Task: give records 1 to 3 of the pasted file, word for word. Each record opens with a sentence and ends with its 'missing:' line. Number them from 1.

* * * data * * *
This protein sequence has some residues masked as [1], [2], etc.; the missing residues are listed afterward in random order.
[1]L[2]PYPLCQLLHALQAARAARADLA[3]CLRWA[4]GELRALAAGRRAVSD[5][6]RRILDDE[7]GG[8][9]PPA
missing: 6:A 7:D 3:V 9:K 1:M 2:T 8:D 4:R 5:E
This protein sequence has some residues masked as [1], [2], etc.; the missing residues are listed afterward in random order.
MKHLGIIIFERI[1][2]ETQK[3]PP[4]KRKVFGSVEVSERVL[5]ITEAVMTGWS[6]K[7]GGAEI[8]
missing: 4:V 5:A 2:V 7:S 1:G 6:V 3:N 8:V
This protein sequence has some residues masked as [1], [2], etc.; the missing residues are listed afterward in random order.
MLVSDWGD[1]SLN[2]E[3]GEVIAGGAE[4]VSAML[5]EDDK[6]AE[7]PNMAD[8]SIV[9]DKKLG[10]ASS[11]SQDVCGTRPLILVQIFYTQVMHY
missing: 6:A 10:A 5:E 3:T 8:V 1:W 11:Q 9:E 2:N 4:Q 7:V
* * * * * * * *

This protein sequence has some residues masked as [1], [2], etc.; the missing residues are listed afterward in random order.
[1]L[2]PYPLCQLLHALQAARAARADLA[3]CLRWA[4]GELRALAAGRRAVSD[5][6]RRILDDE[7]GG[8][9]PPA
missing: 6:A 7:D 3:V 9:K 1:M 2:T 8:D 4:R 5:E
This protein sequence has some residues masked as [1], [2], etc.; the missing residues are listed afterward in random order.
MKHLGIIIFERI[1][2]ETQK[3]PP[4]KRKVFGSVEVSERVL[5]ITEAVMTGWS[6]K[7]GGAEI[8]
missing: 4:V 5:A 2:V 7:S 1:G 6:V 3:N 8:V
This protein sequence has some residues masked as [1], [2], etc.; the missing residues are listed afterward in random order.
MLVSDWGD[1]SLN[2]E[3]GEVIAGGAE[4]VSAML[5]EDDK[6]AE[7]PNMAD[8]SIV[9]DKKLG[10]ASS[11]SQDVCGTRPLILVQIFYTQVMHY
missing: 6:A 10:A 5:E 3:T 8:V 1:W 11:Q 9:E 2:N 4:Q 7:V